that became her pets over the month and what happened when you castrated cows, or what happened to placenta, a word not often used on twitter. and i would turn it into a tweet. whatever my daughter told me about her work experience on the ranch. the good news, over the next six weeks as i traveled nebraska to speak at rotary clubs, anywhere i would go in nebraska, in the heat of a disruptive political time, there was a lot of chaos and discord, i wanted to speak about policy not politics. i knew politics was likely to come up. everywhere i went in nebraska, almost no one wanted to talk about politics at all. it turns out this #fromtheranch
on twitter had gone so viral in nebraska that the only thing anyone wanted to talk about was my daughter on the ranch. they wanted to talk about how their kids could suffer, too. [laughter] sen sasse: it turns out the things that are more important to me than politics are definitely more important to them than politics. trying to figure out how to raise their kids, where to get work ethic, anxiety about the generational segregation of the kids coming of age, and if we are passing on to them the meaning of america which centers on work ethic, ranch experiences, and if they will understand why the rotary is the center of american life are more important than american politics. people across my state know that. i think that is true across the country. when we talk about the political
cultural moment we are at and a little bit about the moment of economic disruption and transformation, i want to give good news. i think deep in the heart of the american people there is a tocquevilleian sense that it is not about the compulsory powers of the government. america is more country music lyrics than the federal registrar. people understand that in their hearts even if we don't have language to talk about it together. the title of our hour is america after 2017. the american idea. i want us to talk about that. what the american idea is. i want to flag the number 2017. i am not here to talk about the presidential election of 2016. the things the presidential election of 2016 are showing us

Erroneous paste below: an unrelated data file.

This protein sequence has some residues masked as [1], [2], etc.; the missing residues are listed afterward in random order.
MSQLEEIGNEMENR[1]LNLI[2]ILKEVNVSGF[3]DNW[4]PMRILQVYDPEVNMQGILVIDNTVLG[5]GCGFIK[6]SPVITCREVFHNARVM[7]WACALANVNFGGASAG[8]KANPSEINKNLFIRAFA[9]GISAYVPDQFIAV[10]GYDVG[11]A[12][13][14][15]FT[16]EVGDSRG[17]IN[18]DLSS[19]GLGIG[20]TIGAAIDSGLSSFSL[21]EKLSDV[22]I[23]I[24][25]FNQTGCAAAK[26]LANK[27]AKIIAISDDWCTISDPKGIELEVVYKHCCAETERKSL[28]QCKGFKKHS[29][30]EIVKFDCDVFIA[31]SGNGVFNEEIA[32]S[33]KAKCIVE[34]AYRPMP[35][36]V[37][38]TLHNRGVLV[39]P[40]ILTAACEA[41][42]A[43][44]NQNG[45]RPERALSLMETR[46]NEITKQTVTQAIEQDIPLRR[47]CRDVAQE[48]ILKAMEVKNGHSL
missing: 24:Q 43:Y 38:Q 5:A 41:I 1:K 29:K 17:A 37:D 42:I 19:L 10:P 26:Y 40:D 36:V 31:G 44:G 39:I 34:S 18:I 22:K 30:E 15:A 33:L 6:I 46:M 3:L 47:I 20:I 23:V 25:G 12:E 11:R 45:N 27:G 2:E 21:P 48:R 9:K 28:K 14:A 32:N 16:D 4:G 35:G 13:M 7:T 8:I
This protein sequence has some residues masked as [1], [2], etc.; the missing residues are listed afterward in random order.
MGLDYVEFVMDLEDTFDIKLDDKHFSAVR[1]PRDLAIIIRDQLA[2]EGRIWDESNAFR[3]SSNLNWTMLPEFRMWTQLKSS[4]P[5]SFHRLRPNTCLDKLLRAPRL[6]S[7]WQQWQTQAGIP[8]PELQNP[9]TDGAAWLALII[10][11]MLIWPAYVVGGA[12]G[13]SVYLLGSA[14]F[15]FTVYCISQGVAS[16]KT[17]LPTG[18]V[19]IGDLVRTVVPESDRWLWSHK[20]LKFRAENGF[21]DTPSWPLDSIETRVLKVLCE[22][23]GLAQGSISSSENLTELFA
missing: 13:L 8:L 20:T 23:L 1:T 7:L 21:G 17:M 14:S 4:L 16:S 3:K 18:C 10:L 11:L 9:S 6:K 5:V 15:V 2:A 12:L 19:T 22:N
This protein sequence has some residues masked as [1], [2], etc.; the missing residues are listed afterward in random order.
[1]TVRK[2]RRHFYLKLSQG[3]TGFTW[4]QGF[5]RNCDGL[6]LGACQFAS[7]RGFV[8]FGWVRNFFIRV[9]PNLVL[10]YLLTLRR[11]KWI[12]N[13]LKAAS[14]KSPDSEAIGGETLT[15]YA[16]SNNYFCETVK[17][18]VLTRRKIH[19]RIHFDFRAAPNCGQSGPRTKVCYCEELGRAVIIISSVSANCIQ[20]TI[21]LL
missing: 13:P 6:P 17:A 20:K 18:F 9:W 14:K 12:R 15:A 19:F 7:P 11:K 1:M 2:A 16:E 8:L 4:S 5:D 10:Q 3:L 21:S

are anxieties and issues and a lack of cultural transmission or cultural amnesia that is deeper than one particular presidential election. we will leave a decent time for question and answer, but i want to pre-flag something bigger than who occupies the white house, or presides over 1/3 of the federal government from january 2017-2021. i think the challenges in front of us are larger. first, i want to talk about what the american idea is. second, why this is such a disruptive moment. not the presidential election, but the era. the last 20 years or 30 years, and the next 20 years or 30 years. we live in a uniquely disrupted moment and the disruption is going to get larger. i'm a historian by background.
what that usually means is you are a killjoy at parties. when people tell you this is truly unique, usually the historian's job is to say, actually there is more continuity than discontinuity. we are not special. usually we tend to think our moment is unique because we are narcissists. in this case, what we are going through is historically unique. i want to talk about the economic change that we think of as just mediation writ large is affecting all of our institutions. the disruptive moment and moments we are going through. i want to segment a few different subsets of what this looks like in the present. and then i want to talk about a national agenda, if we were having the larger conversation about what we need to do together and what is amenable to political solutions. first, the american idea. it has to be contrasted with
something. i think ideas should be contrasted with identities. america is historically unique. america truly is exceptional. one of the tragedies in the last 3-4 years of this presidency was the moment in 2014, but echoed 2011 and 2012, when president obama was asked if he believed in american exceptionalism. do you remember this moment? you could see the president's wheels turning. the look on his face was "of course i don't believe in american exceptionalism, but i do not believe that is an acceptable political answer." he paused and said "sure" with a shrug that means the opposite of sure. the same way that i assume greeks believe in greek exceptionalism and brits believe in british exceptionalism.
that actually is to miss the entire point. it was an intended humility to say, i don't want to say yes as if we think we are better than other people, but that is not what it has government. american exceptionalism is an historical claim about the american founding. american exceptionalism is understanding that what happened in the late 1700s, in particular 1787 and 1788 at the constitutional convention, was truly unprecedented in human history on any mass scale. our founders made an anthropological argument. they were saying something bold, even arrogant. they were saying almost everyone who came before us in human history was wrong about the nature of governance. think about that. the american founding is not